Pugliese conceives of creativity as a dynamic phenomenon that can be nurtured in all young people rather than it being something static that you’re either born with or not. In my recent work on creativity, I’m exploring the implications of this conception of creativity for the English classroom. Unfortunately, just like the idea that poets are born rather than made, there are still many misconceptions about creativity. It tends to be associated solely with Big-C creativity, whereas small-c creativity is completely disregarded. If teachers and other stakeholders were to re-evaluate their beliefs about creativity, there is the possibility for creativity education to become an essential part of young people’s learning experience.
How important is the role of the teacher in being an active participant in the writing of poetry in the classroom?
Research indicates that if we want young people to enjoy poetry writing, then as teachers we need to position ourselves as writers of poetry. For this to happen though, teachers need to be provided with the necessary support so that they can develop the knowledge, skills and beliefs needed to do this effectively. Unless teachers are encouraged to boost their confidence as writers, they will be unable to position themselves as role models for their students.
What do you think about the approach being suggested in the quote below?
The poet Kwame Alexander suggests that when seeking to engage young people with poetry, ‘You have to be willing to “dance naked on the floor,” to put yourself out there… I shared my own poetry and let them see that I was going to be vulnerable to them.’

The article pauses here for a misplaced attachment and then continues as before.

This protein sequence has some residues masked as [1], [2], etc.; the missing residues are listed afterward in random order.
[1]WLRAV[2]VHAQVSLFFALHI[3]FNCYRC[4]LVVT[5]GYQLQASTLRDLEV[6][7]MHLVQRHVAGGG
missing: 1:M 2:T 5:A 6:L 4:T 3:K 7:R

In my opinion Kwame Alexander is talking about the importance of teachers mustering the courage to share their poetry with students. This will obviously be difficult at first because we might feel that in sharing our writing we are exposing ourselves to judgement, criticism or ridicule. However, it makes little sense to expect our students to do so while we just watch from the side lines.
Would you see the use of working poets in the classroom, whether page or performance, as a useful element in developing students as writers of poetry or creative writing?
Yes, I think the poetry of working poets is an important resource because it helps to show students that poetry is a living art form and not only something associated with the canonical texts that they might be asked to study for examination purposes. Using contemporary poetry in one’s lessons makes the genre seem more relevant to young people. Moreover, by encountering the work produced by poets writing in the present cultural milieu, students might develop an interest in material they can read or watch online or even poetry events they might decide to attend in person.
Finally – why does the teaching of poetry matter?
Teaching poetry matters because young people have a right to engage with an art form that can provide them with intense pleasure through its use of sound and play with language, the deep insights into the human condition that it can sometimes afford, as well as the conduit it offers to the myriad human experiences from past and present. In addition, research indicates that through the reading, writing and performance of poetry the individual accrues various intellectual and emotional benefits. All three forms of engagement need to form part of young people’s poetry education. One can only hope that teaching is sufficiently multifaceted for young people’s experience of poetry to prove enriching rather than alienating.
Daniel Xerri – .B.A.(Hons),P.G.C.E.,M.A.,M.Ed.,Ph.D.(York)
See Daniel’s website at the link below